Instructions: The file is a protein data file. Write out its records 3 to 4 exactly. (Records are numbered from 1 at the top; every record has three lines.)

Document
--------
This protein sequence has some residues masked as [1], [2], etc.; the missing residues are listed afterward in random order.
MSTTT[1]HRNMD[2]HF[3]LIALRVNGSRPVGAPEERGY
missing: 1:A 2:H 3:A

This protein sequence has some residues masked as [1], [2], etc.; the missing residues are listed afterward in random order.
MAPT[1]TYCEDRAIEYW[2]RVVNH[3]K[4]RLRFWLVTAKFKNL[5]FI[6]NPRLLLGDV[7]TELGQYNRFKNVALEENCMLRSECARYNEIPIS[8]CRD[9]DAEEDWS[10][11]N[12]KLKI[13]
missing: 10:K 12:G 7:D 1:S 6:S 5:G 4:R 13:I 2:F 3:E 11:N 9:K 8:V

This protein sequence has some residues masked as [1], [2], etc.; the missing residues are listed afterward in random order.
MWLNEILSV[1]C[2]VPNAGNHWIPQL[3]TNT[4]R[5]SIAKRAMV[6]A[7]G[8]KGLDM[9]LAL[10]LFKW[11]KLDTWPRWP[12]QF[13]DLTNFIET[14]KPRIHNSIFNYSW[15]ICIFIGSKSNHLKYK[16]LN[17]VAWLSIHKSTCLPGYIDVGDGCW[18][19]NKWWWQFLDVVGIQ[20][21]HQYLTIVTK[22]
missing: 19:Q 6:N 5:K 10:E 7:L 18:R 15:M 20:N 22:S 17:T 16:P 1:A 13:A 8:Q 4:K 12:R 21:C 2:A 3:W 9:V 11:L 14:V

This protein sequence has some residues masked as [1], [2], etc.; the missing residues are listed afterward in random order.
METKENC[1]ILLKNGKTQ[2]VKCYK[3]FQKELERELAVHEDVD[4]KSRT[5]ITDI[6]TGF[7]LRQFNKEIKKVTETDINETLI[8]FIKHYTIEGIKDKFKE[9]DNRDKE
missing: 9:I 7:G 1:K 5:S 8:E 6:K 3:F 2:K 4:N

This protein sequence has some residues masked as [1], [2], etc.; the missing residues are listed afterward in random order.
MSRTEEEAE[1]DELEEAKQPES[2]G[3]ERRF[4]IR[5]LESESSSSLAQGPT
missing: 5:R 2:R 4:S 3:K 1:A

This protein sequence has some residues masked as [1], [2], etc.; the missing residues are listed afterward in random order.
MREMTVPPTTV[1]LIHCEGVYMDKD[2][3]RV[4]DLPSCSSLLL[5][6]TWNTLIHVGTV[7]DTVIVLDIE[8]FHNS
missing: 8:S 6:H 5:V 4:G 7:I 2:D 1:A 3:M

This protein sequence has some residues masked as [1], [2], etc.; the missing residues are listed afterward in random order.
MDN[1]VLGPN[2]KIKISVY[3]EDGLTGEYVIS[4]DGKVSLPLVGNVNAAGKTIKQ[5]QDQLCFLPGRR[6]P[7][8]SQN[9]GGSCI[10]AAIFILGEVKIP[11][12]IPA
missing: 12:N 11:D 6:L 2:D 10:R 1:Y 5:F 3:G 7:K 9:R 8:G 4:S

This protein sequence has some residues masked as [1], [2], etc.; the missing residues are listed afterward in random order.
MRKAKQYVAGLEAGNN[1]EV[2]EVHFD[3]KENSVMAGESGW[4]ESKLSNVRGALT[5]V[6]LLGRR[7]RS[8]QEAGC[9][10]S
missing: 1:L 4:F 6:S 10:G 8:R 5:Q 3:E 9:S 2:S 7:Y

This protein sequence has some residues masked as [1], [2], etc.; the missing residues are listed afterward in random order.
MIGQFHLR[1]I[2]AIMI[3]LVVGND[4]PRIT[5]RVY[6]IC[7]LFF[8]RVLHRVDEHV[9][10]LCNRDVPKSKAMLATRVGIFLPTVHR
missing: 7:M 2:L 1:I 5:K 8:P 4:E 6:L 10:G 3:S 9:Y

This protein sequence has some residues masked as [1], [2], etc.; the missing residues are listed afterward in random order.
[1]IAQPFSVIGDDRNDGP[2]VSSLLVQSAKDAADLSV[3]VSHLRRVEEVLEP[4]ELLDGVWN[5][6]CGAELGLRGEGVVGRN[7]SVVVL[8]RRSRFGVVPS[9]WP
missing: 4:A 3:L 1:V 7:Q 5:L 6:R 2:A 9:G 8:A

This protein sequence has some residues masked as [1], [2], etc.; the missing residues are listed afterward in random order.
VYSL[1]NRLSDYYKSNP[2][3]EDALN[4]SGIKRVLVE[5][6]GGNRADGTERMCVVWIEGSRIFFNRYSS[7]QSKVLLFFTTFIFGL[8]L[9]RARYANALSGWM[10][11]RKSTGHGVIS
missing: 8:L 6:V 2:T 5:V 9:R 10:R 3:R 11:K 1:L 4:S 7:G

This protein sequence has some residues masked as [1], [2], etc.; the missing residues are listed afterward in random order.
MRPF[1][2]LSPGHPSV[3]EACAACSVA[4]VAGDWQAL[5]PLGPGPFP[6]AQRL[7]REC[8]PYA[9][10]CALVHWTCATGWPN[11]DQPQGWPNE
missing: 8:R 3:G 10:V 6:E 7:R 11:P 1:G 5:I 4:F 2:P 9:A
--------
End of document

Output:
This protein sequence has some residues masked as [1], [2], etc.; the missing residues are listed afterward in random order.
MWLNEILSV[1]C[2]VPNAGNHWIPQL[3]TNT[4]R[5]SIAKRAMV[6]A[7]G[8]KGLDM[9]LAL[10]LFKW[11]KLDTWPRWP[12]QF[13]DLTNFIET[14]KPRIHNSIFNYSW[15]ICIFIGSKSNHLKYK[16]LN[17]VAWLSIHKSTCLPGYIDVGDGCW[18][19]NKWWWQFLDVVGIQ[20][21]HQYLTIVTK[22]
missing: 19:Q 6:N 5:K 10:E 7:L 18:R 15:M 20:N 22:S 17:T 16:P 1:A 13:A 8:Q 4:K 12:R 21:C 2:A 3:W 9:V 11:L 14:V

This protein sequence has some residues masked as [1], [2], etc.; the missing residues are listed afterward in random order.
METKENC[1]ILLKNGKTQ[2]VKCYK[3]FQKELERELAVHEDVD[4]KSRT[5]ITDI[6]TGF[7]LRQFNKEIKKVTETDINETLI[8]FIKHYTIEGIKDKFKE[9]DNRDKE
missing: 9:I 7:G 1:K 5:S 8:E 6:K 3:F 2:K 4:N